The School of Veterinary Science offers two programmes that will help you become a veterinary professional with the skills to sustain the health, welfare and productivity of companion animals, farm animals and wildlife. These degrees are:
- The Bachelor of Veterinary Science (BVSc): qualifies you to register as a veterinarian.
- The Bachelor of Veterinary Technology (BVetTech): qualifies you to work in partnership with other veterinary professionals to help animals.
The Bachelor of Veterinary Science is New Zealand’s veterinary qualification, recognised internationally.
This five-year programme gives you training in a broad range of species, with hands on, problem-solving learning and the chance to track in your area of interest in your final year.
Acceptance into the vet programme is very competitive. Find out about entry requirements and programme details.
There is growing demand for veterinary professionals who have in-depth knowledge of veterinary technology, the latest research, veterinary best practice and welfare issues.
The Bachelor of Veterinary Technology will give you transferable skills that open up opportunities to work in many different industries.
There are specific advantages to US or Canadian students studying to become a vet at Massey University. We also offer support and detailed information to counselors.
We welcome international students to Massey! You’ll study at a world-leading institution in the beautiful environment of our Palmerston North campus. Find out more about entry requirements and support at Massey for international students.
The School of Veterinary Science is located on Massey’s campus in Palmerston North. Academic and administrative staff are located in the Hopkirk building, Veterinary Building and the Vet Tower just off the Ring Road. These offices are adjacent to the Veterinary Teaching Hospital and Wildbase Hospital and within walking distance of the Equine Veterinary Clinic and Farm Services.
Animal Welfare Science and Bioethics Centre
The Centre focuses on animal welfare in a diverse range of human-animal interactions. This includes the use of animals in research, teaching and testing, on farms, in the home, for sport, recreation and entertainment, in service roles, in zoos and the wild, and in other arenas.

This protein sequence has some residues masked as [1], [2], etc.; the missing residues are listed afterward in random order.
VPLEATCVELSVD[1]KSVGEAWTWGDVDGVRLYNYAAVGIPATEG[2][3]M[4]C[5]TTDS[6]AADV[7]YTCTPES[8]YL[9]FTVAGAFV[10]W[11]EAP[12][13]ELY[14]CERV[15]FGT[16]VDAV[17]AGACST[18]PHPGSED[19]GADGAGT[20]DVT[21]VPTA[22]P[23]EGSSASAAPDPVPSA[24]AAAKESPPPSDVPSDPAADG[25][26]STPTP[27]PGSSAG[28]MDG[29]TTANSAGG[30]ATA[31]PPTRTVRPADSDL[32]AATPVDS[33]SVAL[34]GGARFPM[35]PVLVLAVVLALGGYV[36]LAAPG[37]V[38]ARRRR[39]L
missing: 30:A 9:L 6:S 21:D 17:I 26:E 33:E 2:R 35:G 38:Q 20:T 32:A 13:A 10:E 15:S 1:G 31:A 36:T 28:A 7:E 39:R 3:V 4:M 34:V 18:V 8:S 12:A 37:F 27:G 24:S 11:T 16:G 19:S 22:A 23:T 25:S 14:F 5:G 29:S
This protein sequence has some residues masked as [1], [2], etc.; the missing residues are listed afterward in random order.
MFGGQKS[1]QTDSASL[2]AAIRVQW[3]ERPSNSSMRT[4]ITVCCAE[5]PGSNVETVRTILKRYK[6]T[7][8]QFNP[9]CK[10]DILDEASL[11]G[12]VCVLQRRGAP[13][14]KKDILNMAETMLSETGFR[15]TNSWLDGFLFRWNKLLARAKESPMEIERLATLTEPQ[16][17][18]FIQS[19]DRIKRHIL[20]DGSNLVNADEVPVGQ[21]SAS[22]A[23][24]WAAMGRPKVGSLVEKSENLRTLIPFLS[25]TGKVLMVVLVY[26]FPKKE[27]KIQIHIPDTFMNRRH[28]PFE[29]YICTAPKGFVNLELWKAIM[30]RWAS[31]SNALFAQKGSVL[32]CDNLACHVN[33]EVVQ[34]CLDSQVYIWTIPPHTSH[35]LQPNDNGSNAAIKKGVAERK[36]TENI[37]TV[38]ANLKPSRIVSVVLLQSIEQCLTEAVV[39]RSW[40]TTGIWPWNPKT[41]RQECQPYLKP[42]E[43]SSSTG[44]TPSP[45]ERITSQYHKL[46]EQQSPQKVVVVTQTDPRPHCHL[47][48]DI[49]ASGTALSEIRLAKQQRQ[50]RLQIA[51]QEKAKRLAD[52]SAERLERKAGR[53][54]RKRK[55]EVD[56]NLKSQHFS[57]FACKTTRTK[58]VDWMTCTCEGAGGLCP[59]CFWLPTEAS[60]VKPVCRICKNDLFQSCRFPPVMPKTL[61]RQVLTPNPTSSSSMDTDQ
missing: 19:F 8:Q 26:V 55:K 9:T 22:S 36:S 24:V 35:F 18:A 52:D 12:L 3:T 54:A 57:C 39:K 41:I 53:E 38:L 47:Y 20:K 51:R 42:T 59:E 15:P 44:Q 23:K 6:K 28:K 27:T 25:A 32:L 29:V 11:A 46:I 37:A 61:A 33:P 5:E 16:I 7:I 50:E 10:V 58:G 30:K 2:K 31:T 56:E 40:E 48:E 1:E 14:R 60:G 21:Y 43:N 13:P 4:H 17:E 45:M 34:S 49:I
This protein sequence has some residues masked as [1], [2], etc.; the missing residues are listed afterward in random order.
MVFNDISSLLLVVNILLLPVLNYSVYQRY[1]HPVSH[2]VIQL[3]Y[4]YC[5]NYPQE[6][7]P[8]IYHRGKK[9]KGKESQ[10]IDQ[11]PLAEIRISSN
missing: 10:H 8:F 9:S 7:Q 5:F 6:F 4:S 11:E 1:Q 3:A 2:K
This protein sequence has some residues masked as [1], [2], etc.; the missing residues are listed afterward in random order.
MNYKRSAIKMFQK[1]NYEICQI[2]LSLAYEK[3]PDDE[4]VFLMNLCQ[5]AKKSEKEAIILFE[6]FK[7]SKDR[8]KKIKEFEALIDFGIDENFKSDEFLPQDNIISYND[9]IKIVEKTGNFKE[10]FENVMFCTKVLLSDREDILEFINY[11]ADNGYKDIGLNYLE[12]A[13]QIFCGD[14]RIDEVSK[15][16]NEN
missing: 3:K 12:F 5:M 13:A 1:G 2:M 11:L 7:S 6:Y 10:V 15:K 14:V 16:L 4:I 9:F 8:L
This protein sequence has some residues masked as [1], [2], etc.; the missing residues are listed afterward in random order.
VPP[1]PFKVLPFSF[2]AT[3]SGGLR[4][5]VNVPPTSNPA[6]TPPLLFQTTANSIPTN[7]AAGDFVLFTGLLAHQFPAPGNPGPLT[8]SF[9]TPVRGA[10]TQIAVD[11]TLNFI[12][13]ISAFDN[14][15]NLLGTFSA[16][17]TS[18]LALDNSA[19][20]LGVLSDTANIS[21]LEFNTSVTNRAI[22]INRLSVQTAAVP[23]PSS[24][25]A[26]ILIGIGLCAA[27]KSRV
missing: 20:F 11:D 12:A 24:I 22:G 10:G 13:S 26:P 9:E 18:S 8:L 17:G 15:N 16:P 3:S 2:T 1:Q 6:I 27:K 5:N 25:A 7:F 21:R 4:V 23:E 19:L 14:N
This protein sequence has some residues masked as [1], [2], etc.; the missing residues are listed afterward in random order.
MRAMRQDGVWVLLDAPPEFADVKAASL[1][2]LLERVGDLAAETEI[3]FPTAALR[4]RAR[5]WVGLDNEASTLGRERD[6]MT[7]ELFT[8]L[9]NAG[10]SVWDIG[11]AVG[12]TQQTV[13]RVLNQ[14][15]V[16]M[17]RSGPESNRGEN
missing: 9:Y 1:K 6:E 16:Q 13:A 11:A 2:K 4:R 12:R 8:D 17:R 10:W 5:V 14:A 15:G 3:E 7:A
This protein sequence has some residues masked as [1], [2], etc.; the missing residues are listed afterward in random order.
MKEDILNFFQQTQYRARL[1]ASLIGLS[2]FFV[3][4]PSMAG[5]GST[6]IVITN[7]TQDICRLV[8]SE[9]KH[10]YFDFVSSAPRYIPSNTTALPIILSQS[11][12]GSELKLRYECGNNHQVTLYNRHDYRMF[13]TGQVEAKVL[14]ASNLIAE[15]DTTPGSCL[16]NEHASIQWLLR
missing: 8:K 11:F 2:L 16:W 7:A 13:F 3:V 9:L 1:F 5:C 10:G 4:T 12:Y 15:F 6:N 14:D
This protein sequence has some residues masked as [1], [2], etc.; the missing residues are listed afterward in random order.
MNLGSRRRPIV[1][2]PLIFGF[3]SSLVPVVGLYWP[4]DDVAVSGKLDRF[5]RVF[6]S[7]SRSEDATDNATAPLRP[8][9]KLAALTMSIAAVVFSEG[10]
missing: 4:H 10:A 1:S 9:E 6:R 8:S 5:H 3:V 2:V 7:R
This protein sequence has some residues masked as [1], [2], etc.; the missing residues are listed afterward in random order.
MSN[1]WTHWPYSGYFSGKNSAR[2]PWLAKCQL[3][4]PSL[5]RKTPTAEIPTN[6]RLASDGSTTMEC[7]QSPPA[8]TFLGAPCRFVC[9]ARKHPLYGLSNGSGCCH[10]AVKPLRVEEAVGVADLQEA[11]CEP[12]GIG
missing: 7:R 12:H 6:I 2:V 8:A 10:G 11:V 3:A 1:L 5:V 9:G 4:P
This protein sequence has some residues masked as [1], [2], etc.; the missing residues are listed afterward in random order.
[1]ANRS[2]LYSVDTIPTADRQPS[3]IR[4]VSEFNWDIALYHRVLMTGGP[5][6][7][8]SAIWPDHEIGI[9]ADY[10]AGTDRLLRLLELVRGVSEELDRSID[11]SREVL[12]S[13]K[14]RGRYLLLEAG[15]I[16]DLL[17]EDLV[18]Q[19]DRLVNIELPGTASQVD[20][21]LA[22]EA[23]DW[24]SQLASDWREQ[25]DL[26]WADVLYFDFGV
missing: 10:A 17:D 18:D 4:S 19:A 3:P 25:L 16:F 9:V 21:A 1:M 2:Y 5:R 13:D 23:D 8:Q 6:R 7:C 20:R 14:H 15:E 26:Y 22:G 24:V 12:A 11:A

The EpiCentre is the largest veterinary epidemiology training and research centre in Australasia. It is widely considered to be one of the leading groups in the world. We have expertise in the understanding and control of disease in animal populations, the transmission of disease from animals to humans, and hazards in food of animal origin.
Equine Research Centre
Much of the equine research carried out in New Zealand is conducted at Massey University. Our aim is to perform scientific research and promote education to optimise equine health, welfare and the productivity of the equine industry.
The Hopkirk Institute is a joint institute – scientists are from both AgResearch and Massey University. It has the southern hemisphere’s largest concentration of health sciences for pastoral-fed animals.
Scientists collaborate on researching solutions for the sustainable control of parasitic diseases, primarily in sheep and cattle including:
- evaluating more effective vaccines to combat infectious disease, including tuberculosis, Johne’s disease, mastitis and pneumonia
- identifying and predicting food poisoning threats in New Zealand and devising strategies to minimise their prevalence and impact.
Infectious Disease Research Centre (IDReC)
The Centre engages in applied research concerning multi-host pathogens and fundamental research regarding pathogen evolution and disease emergence. We cover the spectrum of population-based infectious disease research from microbiology, through population genetics, epidemiology, molecular epidemiology, disease ecology, statistics, mathematical modelling, and public health.
One Health Aotearoa
Massey University scientists are part of One Health Aotearoa. An alliance of New Zealand’s leading infectious diseases researchers, this group work together to address important health hazards in New Zealand.
Wildbase research centre
Research at Wildbase promotes collaborative investigation of wildlife in support of the welfare and conservation of New Zealand native fauna. Our research expertise covers a wide range of wildlife issues.
Working Dog Centre
We work to improve the health and working life of working and service dogs through cutting-edge scientific investigations.
The mEpiLab’s works to improve the health of New Zealanders by developing and applying new techniques to inform decision making and guide the prevention and control of infectious disease.
One Health at Massey
Massey University expertise is contributing to tackling global epidemics and pandemics under the One Health umbrella.